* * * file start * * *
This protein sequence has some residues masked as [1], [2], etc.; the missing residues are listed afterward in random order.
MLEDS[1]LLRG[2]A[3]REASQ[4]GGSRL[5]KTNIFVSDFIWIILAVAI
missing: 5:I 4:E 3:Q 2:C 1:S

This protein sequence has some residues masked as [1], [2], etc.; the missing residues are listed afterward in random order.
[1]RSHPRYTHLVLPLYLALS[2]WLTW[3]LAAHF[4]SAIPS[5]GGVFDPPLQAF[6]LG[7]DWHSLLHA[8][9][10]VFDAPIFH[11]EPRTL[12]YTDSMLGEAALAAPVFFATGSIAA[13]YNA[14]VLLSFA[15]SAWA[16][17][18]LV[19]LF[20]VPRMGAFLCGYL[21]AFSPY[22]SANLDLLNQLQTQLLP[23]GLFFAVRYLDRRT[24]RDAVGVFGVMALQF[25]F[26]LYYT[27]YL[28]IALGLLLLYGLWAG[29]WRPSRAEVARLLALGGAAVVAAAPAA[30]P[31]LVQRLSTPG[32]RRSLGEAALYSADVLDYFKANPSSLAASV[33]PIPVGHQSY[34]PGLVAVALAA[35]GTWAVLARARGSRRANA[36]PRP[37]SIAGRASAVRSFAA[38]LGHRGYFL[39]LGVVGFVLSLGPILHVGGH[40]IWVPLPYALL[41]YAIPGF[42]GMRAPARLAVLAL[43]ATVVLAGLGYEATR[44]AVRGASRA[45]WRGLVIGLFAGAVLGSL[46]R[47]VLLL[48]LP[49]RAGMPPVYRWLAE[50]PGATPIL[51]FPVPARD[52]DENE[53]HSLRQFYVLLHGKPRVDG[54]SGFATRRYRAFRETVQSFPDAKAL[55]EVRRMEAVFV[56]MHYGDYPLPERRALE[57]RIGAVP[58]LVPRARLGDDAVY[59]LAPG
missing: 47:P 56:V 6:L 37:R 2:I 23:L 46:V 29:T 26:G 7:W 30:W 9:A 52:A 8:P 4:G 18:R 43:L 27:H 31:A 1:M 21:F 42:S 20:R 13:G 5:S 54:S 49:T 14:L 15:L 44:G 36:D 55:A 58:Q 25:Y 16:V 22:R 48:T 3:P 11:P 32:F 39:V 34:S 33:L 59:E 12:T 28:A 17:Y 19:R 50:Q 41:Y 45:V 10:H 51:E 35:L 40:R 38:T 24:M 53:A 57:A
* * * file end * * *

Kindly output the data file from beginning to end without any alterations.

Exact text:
This protein sequence has some residues masked as [1], [2], etc.; the missing residues are listed afterward in random order.
MLEDS[1]LLRG[2]A[3]REASQ[4]GGSRL[5]KTNIFVSDFIWIILAVAI
missing: 5:I 4:E 3:Q 2:C 1:S

This protein sequence has some residues masked as [1], [2], etc.; the missing residues are listed afterward in random order.
[1]RSHPRYTHLVLPLYLALS[2]WLTW[3]LAAHF[4]SAIPS[5]GGVFDPPLQAF[6]LG[7]DWHSLLHA[8][9][10]VFDAPIFH[11]EPRTL[12]YTDSMLGEAALAAPVFFATGSIAA[13]YNA[14]VLLSFA[15]SAWA[16][17][18]LV[19]LF[20]VPRMGAFLCGYL[21]AFSPY[22]SANLDLLNQLQTQLLP[23]GLFFAVRYLDRRT[24]RDAVGVFGVMALQF[25]F[26]LYYT[27]YL[28]IALGLLLLYGLWAG[29]WRPSRAEVARLLALGGAAVVAAAPAA[30]P[31]LVQRLSTPG[32]RRSLGEAALYSADVLDYFKANPSSLAASV[33]PIPVGHQSY[34]PGLVAVALAA[35]GTWAVLARARGSRRANA[36]PRP[37]SIAGRASAVRSFAA[38]LGHRGYFL[39]LGVVGFVLSLGPILHVGGH[40]IWVPLPYALL[41]YAIPGF[42]GMRAPARLAVLAL[43]ATVVLAGLGYEATR[44]AVRGASRA[45]WRGLVIGLFAGAVLGSL[46]R[47]VLLL[48]LP[49]RAGMPPVYRWLAE[50]PGATPIL[51]FPVPARD[52]DENE[53]HSLRQFYVLLHGKPRVDG[54]SGFATRRYRAFRETVQSFPDAKAL[55]EVRRMEAVFV[56]MHYGDYPLPERRALE[57]RIGAVP[58]LVPRARLGDDAVY[59]LAPG
missing: 47:P 56:V 6:L 37:R 2:I 23:L 46:V 29:T 26:G 7:W 30:W 9:A 52:A 8:P 4:G 18:R 43:L 27:H 31:A 1:M 21:F 42:S 20:R 13:G 5:S 54:S 49:T 14:L 15:L 44:G 36:D 55:A 58:Q 25:Y 16:V 22:R 48:T 3:P 11:P 32:F 39:V 34:S 33:L 59:E 12:T 28:A 17:Y 19:R 50:Q 41:Y 45:V 10:H 51:E 35:L 40:R 38:T 24:M 53:A 57:A